1) Monday should be fine.
2) Monday would be fine.
Should in sentence 1 is not the same use of should that we find in examples such as:
- What should I do?
- You should apologise.
- You should eat five portions of fruit and vegetables every day.
The sentences above are asking for advice or giving advice. We can think of advice here like a form of weak obligation. If someone gives us advice, there is some pressure on us to do that thing - but we don't have to do it - it is our decision. This kind of meaning, when we talk about obligation and permission, is called DEONTIC modality.
Sentence 1 is NOT about deontic modality. This type of should is about EPISTEMIC modality. Epistemic modality is about knowledge and belief. Think about the following sentences:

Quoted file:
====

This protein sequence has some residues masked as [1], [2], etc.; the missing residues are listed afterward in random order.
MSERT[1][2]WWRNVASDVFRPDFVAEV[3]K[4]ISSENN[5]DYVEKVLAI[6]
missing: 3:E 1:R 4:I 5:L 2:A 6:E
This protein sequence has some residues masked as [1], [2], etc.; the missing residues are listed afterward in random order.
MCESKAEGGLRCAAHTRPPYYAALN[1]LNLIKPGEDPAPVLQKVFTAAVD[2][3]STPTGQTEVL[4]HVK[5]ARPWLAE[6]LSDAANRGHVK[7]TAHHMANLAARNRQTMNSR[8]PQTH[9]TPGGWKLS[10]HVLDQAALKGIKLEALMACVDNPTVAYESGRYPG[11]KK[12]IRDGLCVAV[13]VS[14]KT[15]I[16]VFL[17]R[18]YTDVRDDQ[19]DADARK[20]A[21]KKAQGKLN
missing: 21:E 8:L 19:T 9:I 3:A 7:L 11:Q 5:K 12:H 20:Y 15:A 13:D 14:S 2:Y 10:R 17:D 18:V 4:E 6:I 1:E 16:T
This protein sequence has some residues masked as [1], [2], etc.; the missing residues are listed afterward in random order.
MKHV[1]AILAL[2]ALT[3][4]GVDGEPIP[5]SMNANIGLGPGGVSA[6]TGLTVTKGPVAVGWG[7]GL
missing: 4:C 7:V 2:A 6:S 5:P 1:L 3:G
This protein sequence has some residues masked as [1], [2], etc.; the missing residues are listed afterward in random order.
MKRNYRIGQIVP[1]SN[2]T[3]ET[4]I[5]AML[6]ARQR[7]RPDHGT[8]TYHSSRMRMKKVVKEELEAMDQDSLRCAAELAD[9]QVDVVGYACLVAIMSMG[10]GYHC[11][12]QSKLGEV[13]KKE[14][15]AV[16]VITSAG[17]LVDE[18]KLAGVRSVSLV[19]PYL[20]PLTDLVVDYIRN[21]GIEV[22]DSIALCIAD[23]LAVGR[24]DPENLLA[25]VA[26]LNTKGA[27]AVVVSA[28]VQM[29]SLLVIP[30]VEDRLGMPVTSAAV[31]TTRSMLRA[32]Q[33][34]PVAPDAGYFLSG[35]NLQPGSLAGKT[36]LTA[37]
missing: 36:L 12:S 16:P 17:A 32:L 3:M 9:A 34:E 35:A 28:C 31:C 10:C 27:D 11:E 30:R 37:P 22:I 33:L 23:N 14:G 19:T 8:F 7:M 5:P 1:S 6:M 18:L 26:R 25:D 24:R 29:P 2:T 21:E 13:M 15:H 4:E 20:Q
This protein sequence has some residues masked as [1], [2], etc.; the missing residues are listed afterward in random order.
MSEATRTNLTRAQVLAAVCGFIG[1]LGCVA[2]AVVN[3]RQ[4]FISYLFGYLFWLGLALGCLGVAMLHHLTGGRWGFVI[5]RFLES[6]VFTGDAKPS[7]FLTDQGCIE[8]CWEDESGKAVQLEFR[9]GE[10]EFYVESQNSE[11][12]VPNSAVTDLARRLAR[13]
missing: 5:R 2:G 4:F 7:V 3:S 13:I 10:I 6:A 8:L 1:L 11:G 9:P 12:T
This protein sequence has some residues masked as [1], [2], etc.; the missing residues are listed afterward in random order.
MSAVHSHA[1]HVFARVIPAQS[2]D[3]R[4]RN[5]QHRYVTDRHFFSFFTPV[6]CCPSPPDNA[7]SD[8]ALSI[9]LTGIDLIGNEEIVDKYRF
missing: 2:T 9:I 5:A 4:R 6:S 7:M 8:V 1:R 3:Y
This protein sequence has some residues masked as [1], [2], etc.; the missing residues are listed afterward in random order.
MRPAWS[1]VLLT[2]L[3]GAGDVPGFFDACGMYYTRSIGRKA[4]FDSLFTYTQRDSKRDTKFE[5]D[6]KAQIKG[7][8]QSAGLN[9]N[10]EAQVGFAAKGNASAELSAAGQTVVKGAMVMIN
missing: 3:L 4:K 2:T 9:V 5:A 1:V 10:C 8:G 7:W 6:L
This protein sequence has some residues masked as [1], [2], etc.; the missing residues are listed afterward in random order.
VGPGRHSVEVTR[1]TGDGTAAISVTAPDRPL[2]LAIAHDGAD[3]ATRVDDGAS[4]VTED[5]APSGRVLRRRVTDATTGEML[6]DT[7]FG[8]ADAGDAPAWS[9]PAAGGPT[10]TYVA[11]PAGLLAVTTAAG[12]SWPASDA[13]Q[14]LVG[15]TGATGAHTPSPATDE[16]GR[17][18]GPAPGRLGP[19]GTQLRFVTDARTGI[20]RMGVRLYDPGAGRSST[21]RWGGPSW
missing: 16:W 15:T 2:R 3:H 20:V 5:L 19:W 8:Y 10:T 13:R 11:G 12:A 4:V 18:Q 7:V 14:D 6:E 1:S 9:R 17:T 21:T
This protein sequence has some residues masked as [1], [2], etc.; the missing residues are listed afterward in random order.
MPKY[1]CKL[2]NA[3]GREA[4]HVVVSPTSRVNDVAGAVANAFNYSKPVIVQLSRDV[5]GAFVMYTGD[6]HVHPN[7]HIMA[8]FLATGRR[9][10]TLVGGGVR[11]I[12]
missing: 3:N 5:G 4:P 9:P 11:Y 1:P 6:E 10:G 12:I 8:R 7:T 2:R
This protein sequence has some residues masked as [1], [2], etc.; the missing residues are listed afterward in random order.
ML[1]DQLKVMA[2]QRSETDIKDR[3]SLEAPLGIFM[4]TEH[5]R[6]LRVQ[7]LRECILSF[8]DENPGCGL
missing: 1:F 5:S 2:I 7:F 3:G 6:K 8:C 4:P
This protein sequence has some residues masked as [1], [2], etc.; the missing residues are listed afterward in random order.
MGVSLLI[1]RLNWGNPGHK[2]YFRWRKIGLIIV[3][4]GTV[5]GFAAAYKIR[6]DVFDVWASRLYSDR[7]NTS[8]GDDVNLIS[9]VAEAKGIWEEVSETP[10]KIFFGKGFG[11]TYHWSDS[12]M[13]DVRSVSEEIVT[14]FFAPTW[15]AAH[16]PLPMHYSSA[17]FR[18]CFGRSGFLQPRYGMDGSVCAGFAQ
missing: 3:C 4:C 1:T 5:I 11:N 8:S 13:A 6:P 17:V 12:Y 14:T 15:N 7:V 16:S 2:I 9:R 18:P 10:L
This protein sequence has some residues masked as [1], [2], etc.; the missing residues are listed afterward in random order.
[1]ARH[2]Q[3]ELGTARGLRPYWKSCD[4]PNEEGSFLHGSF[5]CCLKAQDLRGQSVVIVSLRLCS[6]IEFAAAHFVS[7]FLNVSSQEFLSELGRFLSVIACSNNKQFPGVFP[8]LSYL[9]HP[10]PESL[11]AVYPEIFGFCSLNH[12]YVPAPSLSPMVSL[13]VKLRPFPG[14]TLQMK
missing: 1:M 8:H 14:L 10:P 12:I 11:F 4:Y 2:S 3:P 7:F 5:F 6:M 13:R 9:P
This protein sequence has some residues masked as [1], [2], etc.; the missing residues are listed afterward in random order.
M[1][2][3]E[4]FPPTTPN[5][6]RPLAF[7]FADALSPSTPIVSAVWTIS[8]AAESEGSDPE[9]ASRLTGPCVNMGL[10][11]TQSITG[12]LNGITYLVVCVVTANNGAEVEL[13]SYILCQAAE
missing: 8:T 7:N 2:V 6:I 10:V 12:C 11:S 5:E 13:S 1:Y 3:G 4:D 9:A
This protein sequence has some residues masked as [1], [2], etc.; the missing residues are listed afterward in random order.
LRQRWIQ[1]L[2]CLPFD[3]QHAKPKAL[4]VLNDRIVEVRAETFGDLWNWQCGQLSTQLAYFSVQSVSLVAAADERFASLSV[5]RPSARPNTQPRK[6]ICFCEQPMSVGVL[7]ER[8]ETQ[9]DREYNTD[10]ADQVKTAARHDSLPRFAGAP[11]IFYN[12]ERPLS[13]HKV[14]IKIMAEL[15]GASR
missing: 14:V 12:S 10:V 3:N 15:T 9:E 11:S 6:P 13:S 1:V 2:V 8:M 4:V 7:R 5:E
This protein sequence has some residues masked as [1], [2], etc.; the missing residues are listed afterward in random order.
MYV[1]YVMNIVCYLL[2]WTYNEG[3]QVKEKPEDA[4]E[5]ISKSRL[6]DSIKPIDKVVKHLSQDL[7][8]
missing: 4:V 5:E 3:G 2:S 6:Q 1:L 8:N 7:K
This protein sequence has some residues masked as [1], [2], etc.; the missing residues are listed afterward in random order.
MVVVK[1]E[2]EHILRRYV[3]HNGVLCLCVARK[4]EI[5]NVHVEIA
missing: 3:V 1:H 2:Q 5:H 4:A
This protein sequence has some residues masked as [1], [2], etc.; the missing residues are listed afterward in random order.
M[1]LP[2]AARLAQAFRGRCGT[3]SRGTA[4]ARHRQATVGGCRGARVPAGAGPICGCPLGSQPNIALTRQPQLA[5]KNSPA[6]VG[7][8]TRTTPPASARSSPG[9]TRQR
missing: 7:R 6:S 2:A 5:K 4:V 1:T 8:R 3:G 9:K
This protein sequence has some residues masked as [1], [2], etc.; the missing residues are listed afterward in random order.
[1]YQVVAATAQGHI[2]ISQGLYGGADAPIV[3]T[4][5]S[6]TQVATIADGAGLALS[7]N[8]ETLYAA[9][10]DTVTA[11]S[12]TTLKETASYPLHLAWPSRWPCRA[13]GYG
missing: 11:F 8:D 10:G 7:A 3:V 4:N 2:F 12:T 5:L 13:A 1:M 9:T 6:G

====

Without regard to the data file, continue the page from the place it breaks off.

- It might be in box 3.
- It should be in box 3.
- It must be in box 3.
The first example above shows that the speaker has a weak belief that it is in box 3. The second sentence shows that the speaker has a fairly strong belief that it is box 3, but she's not certain. The last example shows that the speaker is certain that it is in box 3.
In the Original Poster's example, (1) indicates that the speaker has a strong conviction, a strong belief, that Monday will be fine. Of course this is the technical meaning of what they are saying. The effect of saying this sentence is probably "Yes, choose Monday".
Would in sentence (2) indicates a logical result of choosing Monday. The sentence is like the last part of a conditional:
- If you chose Monday, Monday would be fine.
Here the speaker is definite about the fact that the result of choosing Monday is it's being fine. They aren't indicating any doubt about it. Again the effect in the conversation is probably "Yes, choose Monday".
Hope this is helpful!